A couple of weeks ago, I found myself walking across the Arts Quad pretty late at night again. I make the walk (read: groggily stumble) from the library or Club Duff (the cooler, hipper Duffield) late at night fairly regularly, and most of the people I see walking are all doing the same thing — heading home to grab some much-needed sleep before tackling classes the next morning.
On this particular night I was walking on the right side of the path and sort of staring at my feet. I assumed that most people would walk on the right side of the path and not the left (because that is what the American Revolution was all about), but at some point I looked up to find a rotund little man sporting a bright red strip of cloth around his arm and standing no more than three feet directly in front of me. We locked eyes, and in that moment we were eternal I remembered that I was living in the height of the famed Cornell Human vs. Zombie war of the fall of 2012. I looked around the Quad to see dozens of other students wearing identical red bands around either their arms or heads and silently walking around the paths.
I was wearing all denim (as per usual) and no red at all but still didn’t want to take any chances of this kid mistaking me for a zombie, so I said to him something along the lines of, “Hey man. I’m not playing.” I thought this would make it pretty clear that I was not actually at all involved in the game, but I was wrong and immediately after I finished explaining this to him, he pelted me with a ball of rolled up socks.
I consider myself a pretty tough kid, so it wasn’t too terribly difficult to hold back the tears that were definitely welling up from the pain of the hit. I was able to just walk away from the scene and think to myself, “Wow. That was a really weird experience.”
After a bit of reflection though, I realized that the weirdness was not limited to just my run-in with the zombie (or human … I am really not clear on the rules of the game). Weird things happen to me all the time.
A man who looked more than a little bit too old to be a student once interrupted my studying by blasting Polka music through some speakers that I guess he must have brought from home for seemingly no reason in the Physical Sciences Building. I am convinced that my freshman floor was haunted (ask anyone who lived on the fourth floor of Donlon last year — they’ll tell you that the “D4 Monster” is no joke). And finally I’m a Daily Sun opinion columnist, but almost nobody stops me on Ho Plaza to ask for my autograph (definitely the weirdest thing to happen to me).
Before you start thinking that the weirdness is limited just to me, I’ll have you know that a dear friend of mine once walked into Baker Lab 200 to find someone there projecting opera music on the screen and through the speakers passionately singing along with it. A biology professor dressed up as Darth Vader and made all of his T.A.’s dress up as Storm Troopers for Halloween. There are multiple people on campus who wear literally the same exact clothing every day. And we had a Star Wars themed career fair last spring. Yes, Star Wars themed. Cornell is clearly a pretty weird place. And I think it is time to embrace it.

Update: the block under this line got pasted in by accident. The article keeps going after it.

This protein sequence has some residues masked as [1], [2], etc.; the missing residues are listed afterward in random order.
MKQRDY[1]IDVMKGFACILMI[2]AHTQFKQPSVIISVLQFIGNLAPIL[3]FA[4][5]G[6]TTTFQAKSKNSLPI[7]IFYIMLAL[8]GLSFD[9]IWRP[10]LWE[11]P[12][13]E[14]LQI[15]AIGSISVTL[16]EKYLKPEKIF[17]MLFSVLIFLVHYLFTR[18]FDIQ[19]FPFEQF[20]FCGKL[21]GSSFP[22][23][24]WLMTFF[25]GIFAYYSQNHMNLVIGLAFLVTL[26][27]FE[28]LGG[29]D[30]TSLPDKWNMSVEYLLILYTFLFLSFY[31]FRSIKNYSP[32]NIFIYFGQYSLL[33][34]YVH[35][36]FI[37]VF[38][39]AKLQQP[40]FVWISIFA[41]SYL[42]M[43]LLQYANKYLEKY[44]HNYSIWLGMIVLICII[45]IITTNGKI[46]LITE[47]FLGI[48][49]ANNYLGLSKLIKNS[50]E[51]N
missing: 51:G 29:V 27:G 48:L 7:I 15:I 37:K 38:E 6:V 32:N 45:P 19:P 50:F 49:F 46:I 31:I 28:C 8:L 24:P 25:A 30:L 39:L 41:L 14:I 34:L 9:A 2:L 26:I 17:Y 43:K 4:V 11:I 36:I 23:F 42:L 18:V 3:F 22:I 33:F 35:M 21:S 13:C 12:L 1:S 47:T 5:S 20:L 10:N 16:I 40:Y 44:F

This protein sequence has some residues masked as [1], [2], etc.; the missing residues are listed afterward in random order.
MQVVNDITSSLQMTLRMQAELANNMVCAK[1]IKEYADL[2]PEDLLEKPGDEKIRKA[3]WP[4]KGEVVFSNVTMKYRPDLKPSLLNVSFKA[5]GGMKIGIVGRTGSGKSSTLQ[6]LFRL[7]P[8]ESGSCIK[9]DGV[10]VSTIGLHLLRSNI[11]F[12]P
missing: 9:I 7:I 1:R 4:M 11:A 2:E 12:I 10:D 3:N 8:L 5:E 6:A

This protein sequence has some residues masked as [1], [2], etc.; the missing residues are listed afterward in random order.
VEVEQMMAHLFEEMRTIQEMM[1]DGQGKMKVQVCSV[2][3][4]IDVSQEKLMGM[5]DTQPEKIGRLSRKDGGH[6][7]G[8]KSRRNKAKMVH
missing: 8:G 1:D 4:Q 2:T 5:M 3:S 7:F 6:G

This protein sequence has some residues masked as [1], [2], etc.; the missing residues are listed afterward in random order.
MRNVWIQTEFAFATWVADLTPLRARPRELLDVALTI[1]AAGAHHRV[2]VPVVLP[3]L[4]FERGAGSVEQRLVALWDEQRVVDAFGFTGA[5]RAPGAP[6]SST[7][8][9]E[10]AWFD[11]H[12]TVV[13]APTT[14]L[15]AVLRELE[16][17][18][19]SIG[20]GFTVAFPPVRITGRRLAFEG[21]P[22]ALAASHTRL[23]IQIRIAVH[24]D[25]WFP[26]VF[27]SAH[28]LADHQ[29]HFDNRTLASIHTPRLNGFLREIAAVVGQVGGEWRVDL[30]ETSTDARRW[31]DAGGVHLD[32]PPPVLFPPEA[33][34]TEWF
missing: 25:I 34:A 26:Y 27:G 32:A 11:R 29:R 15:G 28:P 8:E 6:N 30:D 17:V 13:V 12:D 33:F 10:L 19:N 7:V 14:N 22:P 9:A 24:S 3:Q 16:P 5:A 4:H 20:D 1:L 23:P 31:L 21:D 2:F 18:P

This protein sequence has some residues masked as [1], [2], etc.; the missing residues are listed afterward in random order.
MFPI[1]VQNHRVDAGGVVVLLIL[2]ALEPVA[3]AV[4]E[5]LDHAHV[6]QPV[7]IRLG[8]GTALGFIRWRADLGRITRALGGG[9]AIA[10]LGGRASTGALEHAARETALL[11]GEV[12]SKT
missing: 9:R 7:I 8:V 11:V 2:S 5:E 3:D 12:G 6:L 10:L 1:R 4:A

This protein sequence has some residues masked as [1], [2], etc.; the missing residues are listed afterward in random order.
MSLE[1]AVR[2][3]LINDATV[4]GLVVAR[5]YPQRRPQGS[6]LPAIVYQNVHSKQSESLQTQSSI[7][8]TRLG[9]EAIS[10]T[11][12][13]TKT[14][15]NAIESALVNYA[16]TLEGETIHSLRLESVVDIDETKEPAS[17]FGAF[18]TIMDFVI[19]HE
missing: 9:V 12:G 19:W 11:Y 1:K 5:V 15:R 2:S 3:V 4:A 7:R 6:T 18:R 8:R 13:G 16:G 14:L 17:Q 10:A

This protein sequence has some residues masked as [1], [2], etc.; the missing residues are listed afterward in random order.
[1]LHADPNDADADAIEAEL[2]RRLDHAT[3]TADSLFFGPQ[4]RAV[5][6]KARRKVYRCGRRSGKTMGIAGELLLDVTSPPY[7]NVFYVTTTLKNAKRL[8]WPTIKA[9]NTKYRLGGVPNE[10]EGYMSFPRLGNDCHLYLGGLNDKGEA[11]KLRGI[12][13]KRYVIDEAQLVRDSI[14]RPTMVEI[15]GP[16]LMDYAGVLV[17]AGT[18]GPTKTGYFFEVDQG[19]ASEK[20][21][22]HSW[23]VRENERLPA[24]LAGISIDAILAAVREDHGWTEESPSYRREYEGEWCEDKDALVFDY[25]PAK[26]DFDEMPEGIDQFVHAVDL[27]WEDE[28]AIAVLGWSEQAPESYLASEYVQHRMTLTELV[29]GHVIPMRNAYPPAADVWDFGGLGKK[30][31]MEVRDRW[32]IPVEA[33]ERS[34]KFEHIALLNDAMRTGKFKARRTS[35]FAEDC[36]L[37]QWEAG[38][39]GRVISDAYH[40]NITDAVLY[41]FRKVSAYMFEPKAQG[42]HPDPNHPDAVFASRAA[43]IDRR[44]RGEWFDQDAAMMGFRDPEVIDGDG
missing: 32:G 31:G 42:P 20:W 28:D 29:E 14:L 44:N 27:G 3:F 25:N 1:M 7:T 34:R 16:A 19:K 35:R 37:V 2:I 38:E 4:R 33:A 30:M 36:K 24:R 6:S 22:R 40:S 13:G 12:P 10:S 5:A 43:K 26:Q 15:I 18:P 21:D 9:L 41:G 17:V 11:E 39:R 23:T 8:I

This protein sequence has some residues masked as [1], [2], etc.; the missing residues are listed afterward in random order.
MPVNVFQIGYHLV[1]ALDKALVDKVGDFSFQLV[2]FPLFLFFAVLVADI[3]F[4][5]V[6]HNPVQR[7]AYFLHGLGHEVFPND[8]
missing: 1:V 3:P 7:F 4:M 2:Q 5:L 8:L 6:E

Weirdness is something that we have to more than just recognize and accept. It is something we have to appreciate. There is just no intrigue to normalcy. My sincerest apologies to Warren Harding, but we all know it’s true. What do you tell your friends from home when you talk about Cornell? Do you tell them stories about how you have incredibly qualified and intelligent professors and how your school is beautiful or do you tell them about the phantom pooper running around campus and defecating at concerts? If you aren’t sure, do your friends a favor and tell them about the bandit who drops trou and drops a deuce all over campus. The weird ones are the ones that stick. The weird ones are the best.
And before you write me off as a weird engineer (you can and maybe should do that later though) look at yourself and the people around you. Chances are, you might be weird yourself. Have you ever thrown a flaming pumpkin into the gorge? It is pretty weird that we consider lighting a vegetable on fire and hurling it into a canyon fun, and there are currently dozens of charred and shattered pumpkins beneath all of the bridges. Have you ever walked to and from class in the snow uphill both ways? It doesn’t sound possible but at Cornell … it is. And that’s pretty weird.
There are a million reasons why you might be weird, but it really doesn’t matter as long as we recognize that being weird is a good thing. Embrace your weirdness. That kid who chucked the ball of socks at me was pretty weird, and now he gets to be in one of my columns. Isn’t that every Cornellian’s dream? Weirdness and weirdos shouldn’t be social pariahs. They should be campus legends. So if you have a visceral and baseless hatred of the McRib, refuse to eat anything but granola and mozzarella cheese, are convinced that you were abducted by aliens who looked just like Ezra Cornell or whatever other strange things you do, then you’re probably kind of weird. And that’s pretty damn cool.
Christo Eliot is a sophomore in the College of Engineering. He may be reached at firstname.lastname@example.org. The Tale of the Dingo at Midnight appears alternate Thursdays this semester.